Why We Travel

We travel to learn new ideas, new philosophies, far distinct and much alien to our contemporary beliefs. We travel to learn, to find inspiration, and to change for a better self. We travel to seek places that are so pure, so dirty and raw…  And we travel, for much more! It was 4 in the morning as my alarm clock pulled me incessantly, and a little unexpectedly, from the sleep. My eyes were swollen, bloodshot, as I looked out of the window for some light, but found nothing but a temporary gloom. For a moment, I was almost convinced that it is a ruthless dream, but then I rolled over and saw my rucksack – zippered, and waiting to be lifted up. In exactly one hour from now, I realized, I am supposed to catch a train. And this train, I realised, was not taking me to someplace special. I wasn’t going home, but just away from where I was right now. Why We Travel Often, we find ourselves waiting for trains and taxis, in …

Why Are We Always So Uninterested To See Our Own Country?

If I ever go looking for my heart’s desire again, I won’t look any further than my own backyard. Because if it isn’t there, I never really lost it to begin with” Dorothy, The Wizard of Oz Their names have escaped me now but I vividly remember that interesting and equally memorable conversation I had with a young Indian couple from the south of India. I was waiting for my appointment with an immigration officer in Thimpu — to extend my tourist permit in Bhutan when all of a sudden this distinguishably affable couple appeared in front of me. It (the conversation) started with one of those moments when you meet another traveller from your home country and you find yourself forced to exchange the usual banalities about how amazing this place is, followed by the ubiquitous gamut of ‘where are you from in India’ and ‘where you’re going next’. As we finished the small talk, I enquired them about their favorite places in south India. I had a long desired to travel south of India. [Update Oct’16: But …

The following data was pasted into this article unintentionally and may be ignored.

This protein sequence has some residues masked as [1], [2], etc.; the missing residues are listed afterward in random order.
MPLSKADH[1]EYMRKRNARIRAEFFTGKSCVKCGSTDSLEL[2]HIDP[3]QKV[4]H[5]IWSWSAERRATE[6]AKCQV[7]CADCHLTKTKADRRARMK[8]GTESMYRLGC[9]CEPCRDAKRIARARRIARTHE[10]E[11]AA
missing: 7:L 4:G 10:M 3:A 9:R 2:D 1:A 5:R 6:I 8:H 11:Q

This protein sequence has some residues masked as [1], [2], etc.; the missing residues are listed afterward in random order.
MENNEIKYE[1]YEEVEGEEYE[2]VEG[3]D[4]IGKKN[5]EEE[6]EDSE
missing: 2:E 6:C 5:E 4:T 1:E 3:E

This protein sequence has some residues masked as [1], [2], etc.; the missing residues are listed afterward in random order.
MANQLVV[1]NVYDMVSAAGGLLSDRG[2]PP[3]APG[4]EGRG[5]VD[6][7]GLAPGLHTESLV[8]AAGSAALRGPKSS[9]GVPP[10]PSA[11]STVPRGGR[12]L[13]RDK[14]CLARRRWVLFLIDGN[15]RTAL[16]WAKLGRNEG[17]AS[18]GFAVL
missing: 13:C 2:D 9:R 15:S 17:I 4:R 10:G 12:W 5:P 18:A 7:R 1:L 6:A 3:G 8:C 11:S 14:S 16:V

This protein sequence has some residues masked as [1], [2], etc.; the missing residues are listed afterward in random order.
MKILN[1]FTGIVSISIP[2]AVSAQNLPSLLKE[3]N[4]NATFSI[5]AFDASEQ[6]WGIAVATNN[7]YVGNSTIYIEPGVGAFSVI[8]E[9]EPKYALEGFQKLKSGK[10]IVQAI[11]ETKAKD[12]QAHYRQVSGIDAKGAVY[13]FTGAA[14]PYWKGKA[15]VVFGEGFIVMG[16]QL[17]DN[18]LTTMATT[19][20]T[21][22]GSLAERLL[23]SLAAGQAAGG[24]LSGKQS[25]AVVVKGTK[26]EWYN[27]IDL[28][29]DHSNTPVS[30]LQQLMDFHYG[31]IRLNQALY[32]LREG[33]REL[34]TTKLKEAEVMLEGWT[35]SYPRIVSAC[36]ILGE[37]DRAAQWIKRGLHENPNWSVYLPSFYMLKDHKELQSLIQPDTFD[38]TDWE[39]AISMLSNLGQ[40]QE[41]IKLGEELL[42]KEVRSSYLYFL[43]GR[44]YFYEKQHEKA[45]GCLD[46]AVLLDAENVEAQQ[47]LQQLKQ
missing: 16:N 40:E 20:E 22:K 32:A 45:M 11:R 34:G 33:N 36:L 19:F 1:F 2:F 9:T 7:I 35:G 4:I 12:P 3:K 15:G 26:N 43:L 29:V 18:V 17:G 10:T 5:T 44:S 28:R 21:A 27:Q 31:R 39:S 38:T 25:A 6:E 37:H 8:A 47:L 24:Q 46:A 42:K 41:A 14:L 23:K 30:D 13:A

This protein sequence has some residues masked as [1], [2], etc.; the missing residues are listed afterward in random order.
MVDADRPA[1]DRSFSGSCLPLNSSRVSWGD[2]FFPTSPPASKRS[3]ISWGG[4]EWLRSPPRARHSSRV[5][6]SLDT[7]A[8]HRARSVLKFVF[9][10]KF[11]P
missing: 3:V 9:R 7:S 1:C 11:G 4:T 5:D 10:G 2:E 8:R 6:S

Why I Want To Travel Bhutan Again

Of all the places I’ve been to, Bhutan remains one of my favorites. Not much is known of this country, and even less is heard about. No wonder, Bhutan is a place to be discovered. Many people find it hard to sample its charms due to the country’s high daily tariff (about $250 per day per person) and complicated visa requirements – which, fortunately enough, don’t apply to Indian tourists. We can cross the border anytime we want and enjoy its warmth, humility, friendliness and spiritual peace, like a backpacker. But why do I care to visit it again? Well, of all the compelling reasons Bhutan’s ‘Restaurants Cum Bars’ – as they are often named – are something I find myself mostly yearning for. They are a basic Bar like facility where you can enjoy ‘Emma Dhatsi’ – an insanely hot delicacy of boiled chilies and local cheese – and all those local beers and whiskeys. For a start remember that they are in no shortage in any sense. If Bhutan has some 100,000 shops in …